A set of interlinked actions are needed to spark the transformation of rural communities and close gender and youth-related inequities around the world, and especially in Sub Sahara Africa, a panel has concluded.
As part of the launching of a new landmark report: “Actions to Transform Food Systems Under Climate Change,” the CGIAR Research Program on Climate Change, Agriculture and Food Security (CCAFS) convened close to 100 partners, including CORAF to identify pathways for food systems transformation around the world.
The panel of experts from diverse fields held on Thursday, June 25, 2020, virtually.
“If the agricultural sector is functional, you will address migration, prevent youths from dying in the Sahara Desert, and the Mediterranean Sea, and partly solve rural unemployment,” said Dr. Abdulai Jalloh, the Director of Research and Innovation of CORAF.
CORAF coordinates agricultural research in West and Central Africa. It works directly with 23 national agricultural research systems (NARS) making it the largest sub-regional research organization in Africa. CORAF was created in 1987 with the overarching responsibility to facilitate groundbreaking and cutting-edge research outputs needed to unlock the agricultural potential of West and Central Africa
While progress has been made, substantial challenges remain, including significant yield gaps, low use of irrigation, mechanization, inadequate private sector involvement, land degradation, the growing effects of climate change, etc.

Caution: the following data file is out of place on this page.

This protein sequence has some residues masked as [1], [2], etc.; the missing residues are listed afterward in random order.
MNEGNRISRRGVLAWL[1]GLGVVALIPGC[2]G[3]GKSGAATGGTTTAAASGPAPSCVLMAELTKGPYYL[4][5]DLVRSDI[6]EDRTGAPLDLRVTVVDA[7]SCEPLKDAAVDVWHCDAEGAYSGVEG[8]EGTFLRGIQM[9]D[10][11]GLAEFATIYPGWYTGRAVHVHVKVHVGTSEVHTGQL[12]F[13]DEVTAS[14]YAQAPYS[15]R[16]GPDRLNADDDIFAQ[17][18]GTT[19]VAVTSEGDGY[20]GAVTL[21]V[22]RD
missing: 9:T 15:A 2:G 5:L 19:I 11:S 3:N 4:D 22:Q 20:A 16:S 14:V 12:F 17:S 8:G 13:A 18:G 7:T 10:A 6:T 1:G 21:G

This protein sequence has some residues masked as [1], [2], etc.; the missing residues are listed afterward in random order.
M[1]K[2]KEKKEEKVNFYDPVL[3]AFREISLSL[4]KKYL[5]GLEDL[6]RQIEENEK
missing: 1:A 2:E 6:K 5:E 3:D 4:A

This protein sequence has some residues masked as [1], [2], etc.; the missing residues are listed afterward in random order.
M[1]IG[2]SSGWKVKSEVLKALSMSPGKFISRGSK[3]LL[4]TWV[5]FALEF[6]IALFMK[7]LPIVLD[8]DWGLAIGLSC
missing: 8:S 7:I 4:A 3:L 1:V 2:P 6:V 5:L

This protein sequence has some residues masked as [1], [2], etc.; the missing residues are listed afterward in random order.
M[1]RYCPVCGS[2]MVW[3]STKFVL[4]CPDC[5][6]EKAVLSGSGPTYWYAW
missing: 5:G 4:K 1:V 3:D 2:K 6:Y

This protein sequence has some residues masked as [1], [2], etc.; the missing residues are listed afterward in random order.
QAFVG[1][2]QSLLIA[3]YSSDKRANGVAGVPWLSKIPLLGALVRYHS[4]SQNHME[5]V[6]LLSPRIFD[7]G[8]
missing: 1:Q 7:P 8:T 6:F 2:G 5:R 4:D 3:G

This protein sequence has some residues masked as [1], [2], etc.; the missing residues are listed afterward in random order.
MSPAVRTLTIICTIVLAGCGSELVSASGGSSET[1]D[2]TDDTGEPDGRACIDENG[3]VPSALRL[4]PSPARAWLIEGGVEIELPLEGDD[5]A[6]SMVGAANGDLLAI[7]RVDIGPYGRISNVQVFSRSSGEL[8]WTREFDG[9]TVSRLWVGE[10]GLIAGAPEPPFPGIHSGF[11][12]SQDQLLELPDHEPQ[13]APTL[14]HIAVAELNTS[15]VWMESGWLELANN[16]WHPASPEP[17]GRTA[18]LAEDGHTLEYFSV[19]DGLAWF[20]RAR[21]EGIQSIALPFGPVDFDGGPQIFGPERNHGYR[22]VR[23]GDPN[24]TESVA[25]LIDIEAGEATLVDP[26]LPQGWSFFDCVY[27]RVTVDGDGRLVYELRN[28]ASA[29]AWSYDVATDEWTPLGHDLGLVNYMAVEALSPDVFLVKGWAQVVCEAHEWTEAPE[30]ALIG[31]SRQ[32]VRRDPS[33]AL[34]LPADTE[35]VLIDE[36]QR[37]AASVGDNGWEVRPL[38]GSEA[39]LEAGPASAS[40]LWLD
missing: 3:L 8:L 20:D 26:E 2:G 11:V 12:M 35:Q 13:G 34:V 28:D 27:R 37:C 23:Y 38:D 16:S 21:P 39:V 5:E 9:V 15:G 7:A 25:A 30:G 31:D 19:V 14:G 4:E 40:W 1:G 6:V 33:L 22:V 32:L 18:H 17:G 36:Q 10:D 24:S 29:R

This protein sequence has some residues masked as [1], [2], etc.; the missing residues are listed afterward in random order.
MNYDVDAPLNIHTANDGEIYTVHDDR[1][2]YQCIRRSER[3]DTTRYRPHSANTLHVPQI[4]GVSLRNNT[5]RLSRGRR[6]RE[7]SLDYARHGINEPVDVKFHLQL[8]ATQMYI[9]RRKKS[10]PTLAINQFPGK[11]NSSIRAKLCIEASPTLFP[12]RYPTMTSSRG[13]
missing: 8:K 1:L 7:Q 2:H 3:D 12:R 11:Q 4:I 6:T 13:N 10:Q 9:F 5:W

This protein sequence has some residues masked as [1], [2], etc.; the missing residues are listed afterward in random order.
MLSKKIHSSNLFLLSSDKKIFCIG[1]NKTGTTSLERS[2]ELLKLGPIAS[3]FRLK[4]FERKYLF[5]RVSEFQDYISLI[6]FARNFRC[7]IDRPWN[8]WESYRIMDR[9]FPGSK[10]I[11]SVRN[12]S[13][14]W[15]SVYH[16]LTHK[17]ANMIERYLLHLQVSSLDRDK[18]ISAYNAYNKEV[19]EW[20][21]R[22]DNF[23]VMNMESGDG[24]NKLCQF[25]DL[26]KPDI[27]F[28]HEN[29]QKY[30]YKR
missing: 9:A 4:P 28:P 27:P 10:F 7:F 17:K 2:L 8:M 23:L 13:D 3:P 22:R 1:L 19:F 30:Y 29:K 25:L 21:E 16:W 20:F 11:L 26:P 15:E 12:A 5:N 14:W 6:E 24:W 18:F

In Sub Sahara Africa, (SSA) yield gaps, for example, are relatively bigger compared to other regions of the world. For example, average cereal yields in SSA are 1.2 ton per hectare compared to 3 tons per hectare in other developing regions of the world, such as Asia. This is alarming when one considers potential yield of cereals ranging from 5 to 10 tons per hectare.
“Research can help in closing yield gaps, solve challenges related to post-harvest losses and ensure the production of more nutritious and safer food products” said the CORAF Director of Research during the virtual event.
In the past decade, some of the technologies devised by NARS partners of CORAF have been in the area of closing yields gaps, lifting up women, and tackling post-harvest losses. Check below for some:
- WAAPP Gender-Sensitive Technology Uplifts Women’s Dignity
- The Smoking Kiln Technology for Fish Processing
- In West Africa, Research on Dry Cereals Picks Up
- More Agribusiness Millionaires Emerge In West Africa
In attendance were also Dr. Paul Winters, Associate Vice-President of the Strategy and Knowledge Department at the International Fund for Agricultural Development (IFAD). Aminetou Bilal, the African Union Youth Envoy and Seyni Nafo, the former Chair of the African Group of Negotiators on Climate Change at the United Nations Framework Convention for Climate Change were also on the panel.
The session on “Supporting prosperity through mobility and rural reinvigoration,” was moderated by Robert B. Zougmoré, the CCAFS Africa Program Head. He is also a member of the CORAF Scientific and Technical Committee.
What are the Take-Home Points from the Session?
- Agriculture is the starting point for any transformation of rural areas;
- Women and youths are central to the transformation of the rural sector;
- A value chain approach, including sparking the manufacturing sector if critical to unleashing the rural economies;
- Making agriculture attractive to youths and women means leveraging digital opportunities;
- Climate change and a systemic approach is vital for recovery post-COVID-19;
- Rural transformation is not possible without an inclusive process involving women and youths.
Read the full report: